The Eastern Screech Owl is a small owl that is relatively common in Eastern North America.
Adults are 25 cm in length and weigh 244 grams. They have either rusty or dark gray intricately patterned plumage with streaking on the underparts. Mid-sized by screech-owl standards, these birds are stocky, short-tailed and broad-winged. They have a large round head with prominent ear tufts, yellow eyes and a yellowish bill. Rusty birds are more common in the southern parts of the range; pairings of the two color variants do occur. A pale gray variation also exists in western Canada and the north-central United States. The color variations are referred to as ''red-phase'' and ''gray-phase'' by bird watchers and ornithologists.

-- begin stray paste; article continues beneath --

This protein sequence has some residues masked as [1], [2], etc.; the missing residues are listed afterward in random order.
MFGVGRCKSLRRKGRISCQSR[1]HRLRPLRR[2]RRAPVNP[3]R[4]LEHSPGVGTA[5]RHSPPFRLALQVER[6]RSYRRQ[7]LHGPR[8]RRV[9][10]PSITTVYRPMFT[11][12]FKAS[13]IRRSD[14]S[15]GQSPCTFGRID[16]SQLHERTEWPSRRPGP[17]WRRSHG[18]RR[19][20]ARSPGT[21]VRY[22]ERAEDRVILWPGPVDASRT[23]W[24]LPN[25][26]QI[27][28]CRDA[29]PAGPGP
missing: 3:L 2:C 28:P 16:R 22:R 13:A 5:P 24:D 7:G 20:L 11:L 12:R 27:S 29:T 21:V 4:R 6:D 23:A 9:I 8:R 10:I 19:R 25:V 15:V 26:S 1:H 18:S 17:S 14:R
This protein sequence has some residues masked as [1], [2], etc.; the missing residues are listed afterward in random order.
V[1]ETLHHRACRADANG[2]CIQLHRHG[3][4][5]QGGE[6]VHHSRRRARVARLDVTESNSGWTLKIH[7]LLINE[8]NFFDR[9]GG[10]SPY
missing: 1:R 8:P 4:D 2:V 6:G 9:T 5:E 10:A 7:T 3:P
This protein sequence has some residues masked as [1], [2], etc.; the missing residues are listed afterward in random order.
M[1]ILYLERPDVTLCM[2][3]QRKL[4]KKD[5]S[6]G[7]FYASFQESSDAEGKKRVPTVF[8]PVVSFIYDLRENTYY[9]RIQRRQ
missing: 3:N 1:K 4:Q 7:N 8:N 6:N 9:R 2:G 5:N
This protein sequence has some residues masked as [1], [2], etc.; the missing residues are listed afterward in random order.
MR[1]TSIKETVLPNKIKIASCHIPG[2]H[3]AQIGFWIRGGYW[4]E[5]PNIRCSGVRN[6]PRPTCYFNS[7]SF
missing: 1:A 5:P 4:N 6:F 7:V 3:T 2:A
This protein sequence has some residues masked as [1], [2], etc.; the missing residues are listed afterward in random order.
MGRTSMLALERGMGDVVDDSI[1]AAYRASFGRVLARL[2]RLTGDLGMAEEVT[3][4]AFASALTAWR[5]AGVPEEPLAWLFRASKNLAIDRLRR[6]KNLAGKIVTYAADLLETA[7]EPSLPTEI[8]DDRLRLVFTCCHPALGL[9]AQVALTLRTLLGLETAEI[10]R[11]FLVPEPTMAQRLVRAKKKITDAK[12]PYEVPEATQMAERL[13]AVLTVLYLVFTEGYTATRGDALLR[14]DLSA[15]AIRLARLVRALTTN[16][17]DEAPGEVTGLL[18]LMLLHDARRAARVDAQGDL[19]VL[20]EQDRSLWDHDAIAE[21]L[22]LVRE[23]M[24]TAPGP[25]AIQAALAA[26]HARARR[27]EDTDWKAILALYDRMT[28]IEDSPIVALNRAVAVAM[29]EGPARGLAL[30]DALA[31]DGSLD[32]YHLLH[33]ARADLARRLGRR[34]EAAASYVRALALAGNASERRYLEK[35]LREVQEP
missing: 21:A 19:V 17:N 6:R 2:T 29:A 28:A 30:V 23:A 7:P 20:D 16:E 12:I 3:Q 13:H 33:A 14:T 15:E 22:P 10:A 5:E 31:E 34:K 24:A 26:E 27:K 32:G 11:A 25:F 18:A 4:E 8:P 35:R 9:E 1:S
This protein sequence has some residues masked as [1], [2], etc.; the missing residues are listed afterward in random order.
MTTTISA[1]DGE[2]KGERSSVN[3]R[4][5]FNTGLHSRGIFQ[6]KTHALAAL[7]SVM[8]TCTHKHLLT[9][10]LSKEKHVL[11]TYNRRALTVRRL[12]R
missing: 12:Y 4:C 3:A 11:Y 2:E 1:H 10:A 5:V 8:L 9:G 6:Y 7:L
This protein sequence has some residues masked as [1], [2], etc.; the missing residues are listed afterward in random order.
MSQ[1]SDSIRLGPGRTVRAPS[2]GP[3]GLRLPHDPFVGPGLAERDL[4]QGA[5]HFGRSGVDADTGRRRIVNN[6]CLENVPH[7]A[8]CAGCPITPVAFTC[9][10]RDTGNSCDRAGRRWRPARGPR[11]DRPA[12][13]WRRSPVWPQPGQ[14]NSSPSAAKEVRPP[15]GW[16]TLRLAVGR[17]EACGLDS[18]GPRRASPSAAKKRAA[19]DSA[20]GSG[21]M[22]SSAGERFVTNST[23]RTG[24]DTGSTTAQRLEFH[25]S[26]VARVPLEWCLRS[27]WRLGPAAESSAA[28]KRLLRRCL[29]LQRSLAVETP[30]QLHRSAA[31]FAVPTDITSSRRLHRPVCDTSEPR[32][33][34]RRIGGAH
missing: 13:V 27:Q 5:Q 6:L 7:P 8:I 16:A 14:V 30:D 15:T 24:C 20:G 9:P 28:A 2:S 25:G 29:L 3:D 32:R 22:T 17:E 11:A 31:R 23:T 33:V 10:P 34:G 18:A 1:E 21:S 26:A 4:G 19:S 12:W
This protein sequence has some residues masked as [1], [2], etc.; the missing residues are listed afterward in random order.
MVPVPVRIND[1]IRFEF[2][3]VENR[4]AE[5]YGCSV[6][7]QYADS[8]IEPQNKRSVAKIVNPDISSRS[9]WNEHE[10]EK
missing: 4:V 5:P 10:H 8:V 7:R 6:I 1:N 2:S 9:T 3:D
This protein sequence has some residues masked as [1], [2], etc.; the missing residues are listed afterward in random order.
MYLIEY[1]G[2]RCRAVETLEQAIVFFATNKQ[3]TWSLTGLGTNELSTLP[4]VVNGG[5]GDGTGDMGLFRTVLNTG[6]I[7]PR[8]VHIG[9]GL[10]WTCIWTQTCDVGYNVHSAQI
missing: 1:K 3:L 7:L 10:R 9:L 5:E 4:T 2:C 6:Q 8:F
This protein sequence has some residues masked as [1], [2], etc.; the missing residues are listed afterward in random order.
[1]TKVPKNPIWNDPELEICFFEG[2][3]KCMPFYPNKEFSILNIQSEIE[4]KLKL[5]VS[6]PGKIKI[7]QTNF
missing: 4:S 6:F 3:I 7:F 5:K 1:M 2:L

Like most predators, Eastern Screech-Owls are opportunistic hunters. For the better part of the year, large insects are favored in their diet, with invertebrates often comprising more than half of the owls' diet. Some regularly eaten insects include beetles, moths, crickets, grasshoppers and cicadas. Small mammals, ranging in size from shrews to rabbits, are also regular prey and become the owl's primary prey during winter. Small birds ranging in size from chickadees to rock pigeons are often taken as well. Irregularly, reptiles, amphibians and fish are also preyed on. They are active at night or near dusk, using their excellent hearing and night vision to locate prey.